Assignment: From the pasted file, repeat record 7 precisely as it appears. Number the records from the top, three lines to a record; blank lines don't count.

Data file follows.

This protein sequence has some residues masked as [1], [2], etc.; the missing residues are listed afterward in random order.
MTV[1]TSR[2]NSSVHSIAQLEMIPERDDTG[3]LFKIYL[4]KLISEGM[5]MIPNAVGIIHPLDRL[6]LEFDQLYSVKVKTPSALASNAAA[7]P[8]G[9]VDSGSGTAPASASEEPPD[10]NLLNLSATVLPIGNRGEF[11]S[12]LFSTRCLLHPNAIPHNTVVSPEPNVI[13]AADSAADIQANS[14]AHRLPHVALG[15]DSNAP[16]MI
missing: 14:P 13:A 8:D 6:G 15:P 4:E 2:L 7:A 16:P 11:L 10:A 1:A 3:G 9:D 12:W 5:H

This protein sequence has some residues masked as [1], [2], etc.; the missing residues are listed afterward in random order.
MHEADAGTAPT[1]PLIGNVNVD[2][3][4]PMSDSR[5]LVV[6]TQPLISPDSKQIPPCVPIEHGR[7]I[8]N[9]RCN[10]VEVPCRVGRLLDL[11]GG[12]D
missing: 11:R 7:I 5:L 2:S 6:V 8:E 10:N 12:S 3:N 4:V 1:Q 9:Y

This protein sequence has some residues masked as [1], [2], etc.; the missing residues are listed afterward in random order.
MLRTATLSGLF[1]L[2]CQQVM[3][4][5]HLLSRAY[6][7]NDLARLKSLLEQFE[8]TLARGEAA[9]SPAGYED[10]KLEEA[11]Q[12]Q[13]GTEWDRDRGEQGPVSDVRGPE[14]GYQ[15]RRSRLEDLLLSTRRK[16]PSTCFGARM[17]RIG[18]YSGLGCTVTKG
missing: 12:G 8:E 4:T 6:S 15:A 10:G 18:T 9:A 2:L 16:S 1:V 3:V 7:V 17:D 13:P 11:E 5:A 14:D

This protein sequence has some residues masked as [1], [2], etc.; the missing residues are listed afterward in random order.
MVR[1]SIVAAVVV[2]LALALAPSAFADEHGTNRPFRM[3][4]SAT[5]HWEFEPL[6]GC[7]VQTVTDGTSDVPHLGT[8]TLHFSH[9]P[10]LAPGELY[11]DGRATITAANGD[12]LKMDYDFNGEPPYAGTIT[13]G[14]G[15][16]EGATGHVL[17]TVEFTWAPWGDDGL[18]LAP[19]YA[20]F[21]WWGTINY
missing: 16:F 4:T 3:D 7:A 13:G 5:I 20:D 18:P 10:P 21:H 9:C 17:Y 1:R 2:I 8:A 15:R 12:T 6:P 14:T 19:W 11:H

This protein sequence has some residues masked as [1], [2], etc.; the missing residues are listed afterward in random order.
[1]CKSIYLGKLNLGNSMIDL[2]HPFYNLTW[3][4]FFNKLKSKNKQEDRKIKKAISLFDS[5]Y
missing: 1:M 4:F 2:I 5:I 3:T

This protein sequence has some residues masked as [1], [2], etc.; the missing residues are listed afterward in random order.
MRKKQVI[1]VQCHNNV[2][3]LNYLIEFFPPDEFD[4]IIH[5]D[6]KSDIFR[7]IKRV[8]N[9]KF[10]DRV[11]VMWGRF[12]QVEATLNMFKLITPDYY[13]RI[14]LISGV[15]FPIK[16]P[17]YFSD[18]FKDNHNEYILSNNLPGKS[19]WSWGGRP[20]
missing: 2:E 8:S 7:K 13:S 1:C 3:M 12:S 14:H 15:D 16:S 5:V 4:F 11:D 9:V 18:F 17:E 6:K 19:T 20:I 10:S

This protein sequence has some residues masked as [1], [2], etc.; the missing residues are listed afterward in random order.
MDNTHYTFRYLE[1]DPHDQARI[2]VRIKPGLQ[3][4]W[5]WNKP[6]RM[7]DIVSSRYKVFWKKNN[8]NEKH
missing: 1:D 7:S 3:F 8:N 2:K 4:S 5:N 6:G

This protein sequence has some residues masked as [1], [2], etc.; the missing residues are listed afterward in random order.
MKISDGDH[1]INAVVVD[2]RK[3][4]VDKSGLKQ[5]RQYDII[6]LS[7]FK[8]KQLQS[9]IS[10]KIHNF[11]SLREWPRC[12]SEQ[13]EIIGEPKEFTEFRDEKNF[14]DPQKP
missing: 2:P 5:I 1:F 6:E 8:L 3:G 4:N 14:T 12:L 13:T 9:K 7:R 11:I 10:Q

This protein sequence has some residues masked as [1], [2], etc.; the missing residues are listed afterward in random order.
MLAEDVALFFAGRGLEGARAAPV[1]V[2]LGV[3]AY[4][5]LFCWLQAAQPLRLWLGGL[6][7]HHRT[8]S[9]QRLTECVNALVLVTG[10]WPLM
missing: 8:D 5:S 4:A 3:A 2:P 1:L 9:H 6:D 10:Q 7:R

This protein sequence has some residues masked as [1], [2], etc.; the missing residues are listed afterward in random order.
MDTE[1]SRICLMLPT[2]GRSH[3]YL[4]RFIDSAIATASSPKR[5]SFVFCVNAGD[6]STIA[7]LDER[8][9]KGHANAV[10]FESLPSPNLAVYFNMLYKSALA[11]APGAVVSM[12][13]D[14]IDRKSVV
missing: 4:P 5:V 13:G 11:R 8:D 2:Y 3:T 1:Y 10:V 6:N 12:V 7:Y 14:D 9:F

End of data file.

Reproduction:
This protein sequence has some residues masked as [1], [2], etc.; the missing residues are listed afterward in random order.
MDNTHYTFRYLE[1]DPHDQARI[2]VRIKPGLQ[3][4]W[5]WNKP[6]RM[7]DIVSSRYKVFWKKNN[8]NEKH
missing: 1:D 7:S 3:F 8:N 2:K 4:S 5:N 6:G